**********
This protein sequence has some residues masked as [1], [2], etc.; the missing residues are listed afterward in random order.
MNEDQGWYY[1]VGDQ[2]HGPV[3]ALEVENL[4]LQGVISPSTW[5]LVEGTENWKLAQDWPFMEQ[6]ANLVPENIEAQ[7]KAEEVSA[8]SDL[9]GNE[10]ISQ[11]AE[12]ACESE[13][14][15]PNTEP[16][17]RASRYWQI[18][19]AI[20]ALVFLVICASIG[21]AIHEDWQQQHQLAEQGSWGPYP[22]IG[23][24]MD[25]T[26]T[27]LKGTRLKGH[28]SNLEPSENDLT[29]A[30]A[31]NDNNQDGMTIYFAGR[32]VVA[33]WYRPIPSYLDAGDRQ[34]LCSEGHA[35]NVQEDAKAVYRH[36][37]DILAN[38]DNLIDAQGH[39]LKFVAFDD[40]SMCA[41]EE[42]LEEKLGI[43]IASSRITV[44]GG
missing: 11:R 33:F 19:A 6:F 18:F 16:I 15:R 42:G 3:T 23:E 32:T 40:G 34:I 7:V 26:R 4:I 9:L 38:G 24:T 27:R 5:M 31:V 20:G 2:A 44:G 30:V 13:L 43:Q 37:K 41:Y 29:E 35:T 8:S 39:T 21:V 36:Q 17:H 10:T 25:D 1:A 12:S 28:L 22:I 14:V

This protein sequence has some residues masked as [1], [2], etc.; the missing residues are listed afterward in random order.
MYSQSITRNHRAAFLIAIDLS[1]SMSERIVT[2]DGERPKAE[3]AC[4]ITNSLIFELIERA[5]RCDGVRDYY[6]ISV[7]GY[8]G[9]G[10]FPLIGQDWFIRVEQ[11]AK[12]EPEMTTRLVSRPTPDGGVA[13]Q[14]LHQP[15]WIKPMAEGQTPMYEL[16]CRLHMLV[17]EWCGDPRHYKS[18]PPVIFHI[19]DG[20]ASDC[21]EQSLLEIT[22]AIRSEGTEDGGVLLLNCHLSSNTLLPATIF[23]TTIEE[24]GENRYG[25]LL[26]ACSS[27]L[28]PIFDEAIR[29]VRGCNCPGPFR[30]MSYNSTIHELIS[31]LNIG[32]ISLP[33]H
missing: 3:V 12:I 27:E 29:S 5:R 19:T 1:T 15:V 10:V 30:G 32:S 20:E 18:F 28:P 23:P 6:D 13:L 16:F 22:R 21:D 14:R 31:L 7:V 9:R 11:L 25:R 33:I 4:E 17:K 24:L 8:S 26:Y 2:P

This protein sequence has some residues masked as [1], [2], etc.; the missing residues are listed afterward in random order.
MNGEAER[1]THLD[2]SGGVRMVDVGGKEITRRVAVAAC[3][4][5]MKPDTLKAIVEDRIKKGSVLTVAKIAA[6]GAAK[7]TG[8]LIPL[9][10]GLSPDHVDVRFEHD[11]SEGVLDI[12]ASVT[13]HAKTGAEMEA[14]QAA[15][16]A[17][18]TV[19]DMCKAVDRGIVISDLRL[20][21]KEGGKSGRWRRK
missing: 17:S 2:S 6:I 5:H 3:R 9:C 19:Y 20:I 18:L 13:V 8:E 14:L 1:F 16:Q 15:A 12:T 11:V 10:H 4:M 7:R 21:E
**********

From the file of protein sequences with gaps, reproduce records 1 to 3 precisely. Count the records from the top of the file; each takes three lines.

This protein sequence has some residues masked as [1], [2], etc.; the missing residues are listed afterward in random order.
MNEDQGWYY[1]VGDQ[2]HGPV[3]ALEVENL[4]LQGVISPSTW[5]LVEGTENWKLAQDWPFMEQ[6]ANLVPENIEAQ[7]KAEEVSA[8]SDL[9]GNE[10]ISQ[11]AE[12]ACESE[13][14][15]PNTEP[16][17]RASRYWQI[18][19]AI[20]ALVFLVICASIG[21]AIHEDWQQQHQLAEQGSWGPYP[22]IG[23][24]MD[25]T[26]T[27]LKGTRLKGH[28]SNLEPSENDLT[29]A[30]A[31]NDNNQDGMTIYFAGR[32]VVA[33]WYRPIPSYLDAGDRQ[34]LCSEGHA[35]NVQEDAKAVYRH[36][37]DILAN[38]DNLIDAQGH[39]LKFVAFDD[40]SMCA[41]EE[42]LEEKLGI[43]IASSRITV[44]GG
missing: 11:R 33:F 19:A 6:F 18:F 16:I 15:R 42:G 3:T 23:E 32:T 40:G 34:I 7:V 26:R 4:I 9:L 38:G 24:T 27:R 5:M 31:V 20:G 2:A 44:G 30:V 13:L 43:Q 37:K 41:Y 29:E 35:T 8:S 39:T 21:V 36:Q 17:H 10:T 25:D 1:A 12:S 28:L 22:I 14:V

This protein sequence has some residues masked as [1], [2], etc.; the missing residues are listed afterward in random order.
MYSQSITRNHRAAFLIAIDLS[1]SMSERIVT[2]DGERPKAE[3]AC[4]ITNSLIFELIERA[5]RCDGVRDYY[6]ISV[7]GY[8]G[9]G[10]FPLIGQDWFIRVEQ[11]AK[12]EPEMTTRLVSRPTPDGGVA[13]Q[14]LHQP[15]WIKPMAEGQTPMYEL[16]CRLHMLV[17]EWCGDPRHYKS[18]PPVIFHI[19]DG[20]ASDC[21]EQSLLEIT[22]AIRSEGTEDGGVLLLNCHLSSNTLLPATIF[23]TTIEE[24]GENRYG[25]LL[26]ACSS[27]L[28]PIFDEAIR[29]VRGCNCPGPFR[30]MSYNSTIHELIS[31]LNIG[32]ISLP[33]H
missing: 3:V 12:I 27:E 29:S 5:R 19:T 1:T 15:V 10:V 30:G 32:S 20:E 18:F 28:P 23:P 6:D 13:L 16:F 22:R 21:D 14:R 31:L 7:V 9:R 11:L 25:R 33:I 4:E 17:K 24:L 8:S 26:Y 2:P

This protein sequence has some residues masked as [1], [2], etc.; the missing residues are listed afterward in random order.
MNGEAER[1]THLD[2]SGGVRMVDVGGKEITRRVAVAAC[3][4][5]MKPDTLKAIVEDRIKKGSVLTVAKIAA[6]GAAK[7]TG[8]LIPL[9][10]GLSPDHVDVRFEHD[11]SEGVLDI[12]ASVT[13]HAKTGAEMEA[14]QAA[15][16]A[17][18]TV[19]DMCKAVDRGIVISDLRL[20][21]KEGGKSGRWRRK
missing: 17:S 2:S 6:I 5:H 3:R 9:C 19:Y 20:I 18:L 13:V 8:E 14:L 1:F 16:Q 15:A 12:T 11:V 10:H 4:M 7:R 21:E